The Nasher Sculpture Center in Dallas has announced that artist (and Houston native) Melvin Edwards has gifted the museum select sculptures and drawings. Edwards’ 2015 Nasher retrospective, Melvin Edwards: Five Decades, was organized by the Nasher and Nasher Curator Catherine Craft, who worked with Edwards to select the group of newly donated works, which include four sculptures and two drawings. Edwards’ gift honors his mother Thelma Felton Edwards, who died this year. Melvin Edwards lives and works in New York and New Jersey.
The works represent nearly three decades and encompass a variety of the artist’s concerns, as well as his materials and themes. “This substantial gift from Melvin Edwards is a tremendous addition to the Nasher collection,” says Nasher Director Jeremy Strick. “These important works represent the full range of Edwards’s mastery as a sculptor, effortlessly uniting the material and conceptual in ways that resonate over time. This gift is especially meaningful to the Nasher, as it stands as a testament to the artist’s native ties to Texas, his friendship with the museum, and his spirit of generosity.”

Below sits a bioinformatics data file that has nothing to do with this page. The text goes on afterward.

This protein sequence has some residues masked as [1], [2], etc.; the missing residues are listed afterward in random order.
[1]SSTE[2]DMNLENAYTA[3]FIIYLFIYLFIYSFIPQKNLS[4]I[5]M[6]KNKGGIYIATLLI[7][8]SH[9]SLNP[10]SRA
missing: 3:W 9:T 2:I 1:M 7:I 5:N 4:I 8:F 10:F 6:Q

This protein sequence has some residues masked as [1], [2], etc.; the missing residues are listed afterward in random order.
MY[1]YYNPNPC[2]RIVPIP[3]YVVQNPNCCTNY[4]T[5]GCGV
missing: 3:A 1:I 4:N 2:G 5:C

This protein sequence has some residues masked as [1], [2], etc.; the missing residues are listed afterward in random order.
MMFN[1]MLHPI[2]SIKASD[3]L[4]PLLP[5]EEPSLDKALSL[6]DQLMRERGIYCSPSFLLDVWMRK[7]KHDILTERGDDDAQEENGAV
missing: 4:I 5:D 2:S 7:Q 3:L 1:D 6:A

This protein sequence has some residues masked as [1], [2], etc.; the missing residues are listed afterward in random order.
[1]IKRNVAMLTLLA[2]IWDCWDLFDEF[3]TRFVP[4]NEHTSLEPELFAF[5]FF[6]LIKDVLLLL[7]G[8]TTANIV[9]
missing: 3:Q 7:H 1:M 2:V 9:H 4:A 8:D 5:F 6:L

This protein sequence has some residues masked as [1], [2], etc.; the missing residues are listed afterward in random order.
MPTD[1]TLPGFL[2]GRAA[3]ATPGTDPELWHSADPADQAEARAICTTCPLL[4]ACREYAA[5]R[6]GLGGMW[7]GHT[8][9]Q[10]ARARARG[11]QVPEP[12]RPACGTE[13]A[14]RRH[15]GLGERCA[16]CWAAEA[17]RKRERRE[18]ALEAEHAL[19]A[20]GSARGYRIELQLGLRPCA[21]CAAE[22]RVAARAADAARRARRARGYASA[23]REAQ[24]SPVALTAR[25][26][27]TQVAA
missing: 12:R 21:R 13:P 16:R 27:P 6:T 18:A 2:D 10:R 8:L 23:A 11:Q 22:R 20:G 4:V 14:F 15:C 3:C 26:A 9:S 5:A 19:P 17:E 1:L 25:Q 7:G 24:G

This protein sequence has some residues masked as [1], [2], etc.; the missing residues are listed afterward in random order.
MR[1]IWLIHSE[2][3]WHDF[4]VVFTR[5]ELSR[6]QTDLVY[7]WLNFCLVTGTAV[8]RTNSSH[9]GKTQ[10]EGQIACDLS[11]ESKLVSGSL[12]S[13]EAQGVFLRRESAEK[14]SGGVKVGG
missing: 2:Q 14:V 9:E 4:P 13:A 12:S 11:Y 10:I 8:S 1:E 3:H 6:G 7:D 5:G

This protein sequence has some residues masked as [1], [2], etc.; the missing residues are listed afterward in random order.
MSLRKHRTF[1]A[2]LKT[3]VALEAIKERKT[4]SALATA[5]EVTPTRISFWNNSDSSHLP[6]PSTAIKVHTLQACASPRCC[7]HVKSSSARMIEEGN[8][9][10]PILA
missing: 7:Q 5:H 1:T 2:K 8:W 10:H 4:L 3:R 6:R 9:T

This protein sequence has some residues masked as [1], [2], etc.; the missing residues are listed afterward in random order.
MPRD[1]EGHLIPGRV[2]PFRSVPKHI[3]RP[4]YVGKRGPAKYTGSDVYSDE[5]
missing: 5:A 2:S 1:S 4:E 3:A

Edwards states: “In honor of my parents, Melvin Edwards Sr. and Thelma Felton Edwards, and our family’s heritage and history in Texas, it’s meaningful to be able to commemorate their contributions to our better future.”
Now We Know (1979) and Iraq (2003) are two of four welded sculpture examples gifted from Edwards’ Lynch Fragment series. Some works from that series were part of Tate Modern’s Soul of a Nation major traveling group exhibition, which ended at the Museum of Fine Arts, Houston last August.
The donation also includes a “rocker,“ Edwards’ type of kinetic sculpture he created beginning in 1970. The work, Five to the Bar (1973) (pictured at top), includes barbed wire, a material Edwards used in installations from the late 1960s to early 1970s. Another sculpture, the grid Beyond Cabo Verde (2006), is a variation of the Lynch Fragment format, and is named after the Transatlantic route of the slave trade through the waters of the North Atlantic from the coast of West Africa.
Untitled (c.1974) is a watercolor-and-ink work on paper that uses barbed wire and chain as templates for sprayed compositions. One such barbed-wire work, Curtains (for William and Peter), appeared in Soul of a Nation.